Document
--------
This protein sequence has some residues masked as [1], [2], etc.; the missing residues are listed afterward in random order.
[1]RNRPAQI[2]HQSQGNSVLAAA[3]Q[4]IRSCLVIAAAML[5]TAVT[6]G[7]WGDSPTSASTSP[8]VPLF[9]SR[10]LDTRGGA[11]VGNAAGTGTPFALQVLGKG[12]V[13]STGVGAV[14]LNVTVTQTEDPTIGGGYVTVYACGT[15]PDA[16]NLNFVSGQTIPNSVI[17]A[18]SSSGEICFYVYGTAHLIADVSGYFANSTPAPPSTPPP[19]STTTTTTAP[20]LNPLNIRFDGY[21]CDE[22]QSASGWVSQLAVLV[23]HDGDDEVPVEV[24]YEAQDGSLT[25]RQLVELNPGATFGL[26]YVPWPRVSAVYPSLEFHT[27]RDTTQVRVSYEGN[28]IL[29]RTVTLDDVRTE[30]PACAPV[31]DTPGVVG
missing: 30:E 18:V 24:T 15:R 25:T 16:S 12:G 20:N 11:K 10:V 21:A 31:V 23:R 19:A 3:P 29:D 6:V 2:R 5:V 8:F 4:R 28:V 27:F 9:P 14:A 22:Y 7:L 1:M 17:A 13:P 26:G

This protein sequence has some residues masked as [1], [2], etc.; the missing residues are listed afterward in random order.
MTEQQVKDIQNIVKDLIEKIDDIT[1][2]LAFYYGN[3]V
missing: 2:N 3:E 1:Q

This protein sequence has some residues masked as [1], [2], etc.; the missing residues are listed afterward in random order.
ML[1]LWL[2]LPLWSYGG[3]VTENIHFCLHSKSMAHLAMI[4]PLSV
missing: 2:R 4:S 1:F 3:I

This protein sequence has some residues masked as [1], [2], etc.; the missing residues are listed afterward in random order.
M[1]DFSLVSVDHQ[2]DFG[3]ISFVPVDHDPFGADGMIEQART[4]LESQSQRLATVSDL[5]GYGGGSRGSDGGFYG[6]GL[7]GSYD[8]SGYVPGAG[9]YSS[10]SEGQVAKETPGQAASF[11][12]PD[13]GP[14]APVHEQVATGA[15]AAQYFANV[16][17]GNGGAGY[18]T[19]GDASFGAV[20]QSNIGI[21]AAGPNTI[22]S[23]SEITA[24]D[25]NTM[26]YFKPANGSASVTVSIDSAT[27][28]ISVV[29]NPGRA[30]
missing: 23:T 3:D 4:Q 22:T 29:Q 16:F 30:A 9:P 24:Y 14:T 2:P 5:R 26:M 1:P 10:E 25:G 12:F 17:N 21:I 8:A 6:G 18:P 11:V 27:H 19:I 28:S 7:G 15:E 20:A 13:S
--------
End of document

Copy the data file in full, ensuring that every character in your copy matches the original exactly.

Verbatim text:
This protein sequence has some residues masked as [1], [2], etc.; the missing residues are listed afterward in random order.
[1]RNRPAQI[2]HQSQGNSVLAAA[3]Q[4]IRSCLVIAAAML[5]TAVT[6]G[7]WGDSPTSASTSP[8]VPLF[9]SR[10]LDTRGGA[11]VGNAAGTGTPFALQVLGKG[12]V[13]STGVGAV[14]LNVTVTQTEDPTIGGGYVTVYACGT[15]PDA[16]NLNFVSGQTIPNSVI[17]A[18]SSSGEICFYVYGTAHLIADVSGYFANSTPAPPSTPPP[19]STTTTTTAP[20]LNPLNIRFDGY[21]CDE[22]QSASGWVSQLAVLV[23]HDGDDEVPVEV[24]YEAQDGSLT[25]RQLVELNPGATFGL[26]YVPWPRVSAVYPSLEFHT[27]RDTTQVRVSYEGN[28]IL[29]RTVTLDDVRTE[30]PACAPV[31]DTPGVVG
missing: 30:E 18:V 24:T 15:R 25:T 16:S 12:G 20:N 11:K 10:V 21:A 31:V 23:R 19:A 3:P 29:D 6:V 2:R 5:V 8:F 4:R 28:V 27:F 9:P 14:A 22:Y 7:L 1:M 17:A 13:P 26:G

This protein sequence has some residues masked as [1], [2], etc.; the missing residues are listed afterward in random order.
MTEQQVKDIQNIVKDLIEKIDDIT[1][2]LAFYYGN[3]V
missing: 2:N 3:E 1:Q

This protein sequence has some residues masked as [1], [2], etc.; the missing residues are listed afterward in random order.
ML[1]LWL[2]LPLWSYGG[3]VTENIHFCLHSKSMAHLAMI[4]PLSV
missing: 2:R 4:S 1:F 3:I

This protein sequence has some residues masked as [1], [2], etc.; the missing residues are listed afterward in random order.
M[1]DFSLVSVDHQ[2]DFG[3]ISFVPVDHDPFGADGMIEQART[4]LESQSQRLATVSDL[5]GYGGGSRGSDGGFYG[6]GL[7]GSYD[8]SGYVPGAG[9]YSS[10]SEGQVAKETPGQAASF[11][12]PD[13]GP[14]APVHEQVATGA[15]AAQYFANV[16][17]GNGGAGY[18]T[19]GDASFGAV[20]QSNIGI[21]AAGPNTI[22]S[23]SEITA[24]D[25]NTM[26]YFKPANGSASVTVSIDSAT[27][28]ISVV[29]NPGRA[30]
missing: 23:T 3:D 4:Q 22:T 29:Q 16:F 30:A 9:P 24:Y 14:T 2:P 5:R 26:M 1:P 10:E 25:G 12:F 17:N 21:I 8:A 6:G 18:P 11:V 27:H 19:I 28:S 7:G 15:E 20:A 13:S